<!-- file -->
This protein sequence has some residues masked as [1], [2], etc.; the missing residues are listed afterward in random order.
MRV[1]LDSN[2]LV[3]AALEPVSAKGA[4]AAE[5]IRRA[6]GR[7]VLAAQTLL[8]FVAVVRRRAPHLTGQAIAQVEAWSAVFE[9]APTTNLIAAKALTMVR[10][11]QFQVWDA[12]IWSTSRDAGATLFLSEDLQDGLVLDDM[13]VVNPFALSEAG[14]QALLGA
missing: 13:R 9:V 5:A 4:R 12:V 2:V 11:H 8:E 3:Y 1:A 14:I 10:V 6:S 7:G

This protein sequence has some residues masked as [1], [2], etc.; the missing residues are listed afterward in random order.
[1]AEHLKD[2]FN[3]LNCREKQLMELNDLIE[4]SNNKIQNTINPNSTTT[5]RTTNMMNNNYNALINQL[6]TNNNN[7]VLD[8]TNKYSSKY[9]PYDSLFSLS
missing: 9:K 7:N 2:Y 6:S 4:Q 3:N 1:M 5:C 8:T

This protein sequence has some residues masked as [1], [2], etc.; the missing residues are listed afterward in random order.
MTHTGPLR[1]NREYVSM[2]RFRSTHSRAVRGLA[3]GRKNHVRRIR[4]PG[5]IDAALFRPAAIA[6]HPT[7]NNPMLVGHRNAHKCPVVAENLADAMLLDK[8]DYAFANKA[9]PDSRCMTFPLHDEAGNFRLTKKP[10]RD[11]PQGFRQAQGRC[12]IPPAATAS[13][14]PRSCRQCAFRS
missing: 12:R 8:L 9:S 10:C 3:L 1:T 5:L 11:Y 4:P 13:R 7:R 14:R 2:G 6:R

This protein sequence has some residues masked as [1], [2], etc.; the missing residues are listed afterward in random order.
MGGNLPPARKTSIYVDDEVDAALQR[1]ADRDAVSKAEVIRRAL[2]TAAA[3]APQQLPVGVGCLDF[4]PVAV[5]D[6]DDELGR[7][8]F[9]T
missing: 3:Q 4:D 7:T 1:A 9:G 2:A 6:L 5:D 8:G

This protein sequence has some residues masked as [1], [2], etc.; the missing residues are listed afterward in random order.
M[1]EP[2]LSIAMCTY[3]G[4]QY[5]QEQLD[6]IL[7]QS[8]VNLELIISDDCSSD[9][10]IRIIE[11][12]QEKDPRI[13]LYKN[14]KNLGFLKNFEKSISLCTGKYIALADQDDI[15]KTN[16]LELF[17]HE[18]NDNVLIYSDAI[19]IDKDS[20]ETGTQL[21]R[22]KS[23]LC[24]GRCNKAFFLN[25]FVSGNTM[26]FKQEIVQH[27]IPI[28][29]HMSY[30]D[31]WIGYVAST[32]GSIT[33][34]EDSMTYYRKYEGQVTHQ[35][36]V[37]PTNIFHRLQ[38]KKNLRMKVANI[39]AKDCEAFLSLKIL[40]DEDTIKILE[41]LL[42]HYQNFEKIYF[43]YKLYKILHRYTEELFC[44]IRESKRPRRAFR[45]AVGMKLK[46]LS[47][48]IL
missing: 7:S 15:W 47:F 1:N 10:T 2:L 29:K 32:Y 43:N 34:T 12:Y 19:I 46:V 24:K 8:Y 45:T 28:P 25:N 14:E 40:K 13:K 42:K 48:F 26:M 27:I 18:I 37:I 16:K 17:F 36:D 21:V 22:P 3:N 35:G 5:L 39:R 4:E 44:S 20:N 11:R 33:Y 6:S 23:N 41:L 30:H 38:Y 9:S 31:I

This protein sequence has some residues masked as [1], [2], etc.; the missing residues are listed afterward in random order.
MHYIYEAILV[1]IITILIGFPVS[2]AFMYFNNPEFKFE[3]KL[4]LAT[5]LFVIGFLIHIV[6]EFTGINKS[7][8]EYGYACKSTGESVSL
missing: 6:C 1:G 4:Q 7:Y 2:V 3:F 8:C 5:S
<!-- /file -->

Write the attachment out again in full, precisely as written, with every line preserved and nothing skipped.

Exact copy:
This protein sequence has some residues masked as [1], [2], etc.; the missing residues are listed afterward in random order.
MRV[1]LDSN[2]LV[3]AALEPVSAKGA[4]AAE[5]IRRA[6]GR[7]VLAAQTLL[8]FVAVVRRRAPHLTGQAIAQVEAWSAVFE[9]APTTNLIAAKALTMVR[10][11]QFQVWDA[12]IWSTSRDAGATLFLSEDLQDGLVLDDM[13]VVNPFALSEAG[14]QALLGA
missing: 13:R 9:V 5:A 4:R 12:V 2:V 11:H 8:E 3:Y 1:A 14:I 10:V 6:S 7:G

This protein sequence has some residues masked as [1], [2], etc.; the missing residues are listed afterward in random order.
[1]AEHLKD[2]FN[3]LNCREKQLMELNDLIE[4]SNNKIQNTINPNSTTT[5]RTTNMMNNNYNALINQL[6]TNNNN[7]VLD[8]TNKYSSKY[9]PYDSLFSLS
missing: 9:K 7:N 2:Y 6:S 4:Q 3:N 1:M 5:C 8:T

This protein sequence has some residues masked as [1], [2], etc.; the missing residues are listed afterward in random order.
MTHTGPLR[1]NREYVSM[2]RFRSTHSRAVRGLA[3]GRKNHVRRIR[4]PG[5]IDAALFRPAAIA[6]HPT[7]NNPMLVGHRNAHKCPVVAENLADAMLLDK[8]DYAFANKA[9]PDSRCMTFPLHDEAGNFRLTKKP[10]RD[11]PQGFRQAQGRC[12]IPPAATAS[13][14]PRSCRQCAFRS
missing: 12:R 8:L 9:S 10:C 3:L 1:T 5:L 11:Y 4:P 13:R 7:R 14:R 2:G 6:R

This protein sequence has some residues masked as [1], [2], etc.; the missing residues are listed afterward in random order.
MGGNLPPARKTSIYVDDEVDAALQR[1]ADRDAVSKAEVIRRAL[2]TAAA[3]APQQLPVGVGCLDF[4]PVAV[5]D[6]DDELGR[7][8]F[9]T
missing: 3:Q 4:D 7:T 1:A 9:G 2:A 6:L 5:D 8:G

This protein sequence has some residues masked as [1], [2], etc.; the missing residues are listed afterward in random order.
M[1]EP[2]LSIAMCTY[3]G[4]QY[5]QEQLD[6]IL[7]QS[8]VNLELIISDDCSSD[9][10]IRIIE[11][12]QEKDPRI[13]LYKN[14]KNLGFLKNFEKSISLCTGKYIALADQDDI[15]KTN[16]LELF[17]HE[18]NDNVLIYSDAI[19]IDKDS[20]ETGTQL[21]R[22]KS[23]LC[24]GRCNKAFFLN[25]FVSGNTM[26]FKQEIVQH[27]IPI[28][29]HMSY[30]D[31]WIGYVAST[32]GSIT[33][34]EDSMTYYRKYEGQVTHQ[35][36]V[37]PTNIFHRLQ[38]KKNLRMKVANI[39]AKDCEAFLSLKIL[40]DEDTIKILE[41]LL[42]HYQNFEKIYF[43]YKLYKILHRYTEELFC[44]IRESKRPRRAFR[45]AVGMKLK[46]LS[47][48]IL
missing: 7:S 15:W 47:F 1:N 10:T 2:L 29:K 32:Y 43:N 34:T 12:Y 19:I 46:V 24:K 8:Y 45:T 28:P 25:N 14:E 40:K 13:K 42:K 48:F 26:M 27:I 18:I 37:I 16:K 17:F 36:D 21:V 22:P 3:N 35:G 5:L 39:R 4:E 44:S 20:N 11:R 33:Y 6:S 23:N 41:L 30:H 38:Y 9:S 31:I

This protein sequence has some residues masked as [1], [2], etc.; the missing residues are listed afterward in random order.
MHYIYEAILV[1]IITILIGFPVS[2]AFMYFNNPEFKFE[3]KL[4]LAT[5]LFVIGFLIHIV[6]EFTGINKS[7][8]EYGYACKSTGESVSL
missing: 6:C 1:G 4:Q 7:Y 2:V 3:F 8:C 5:S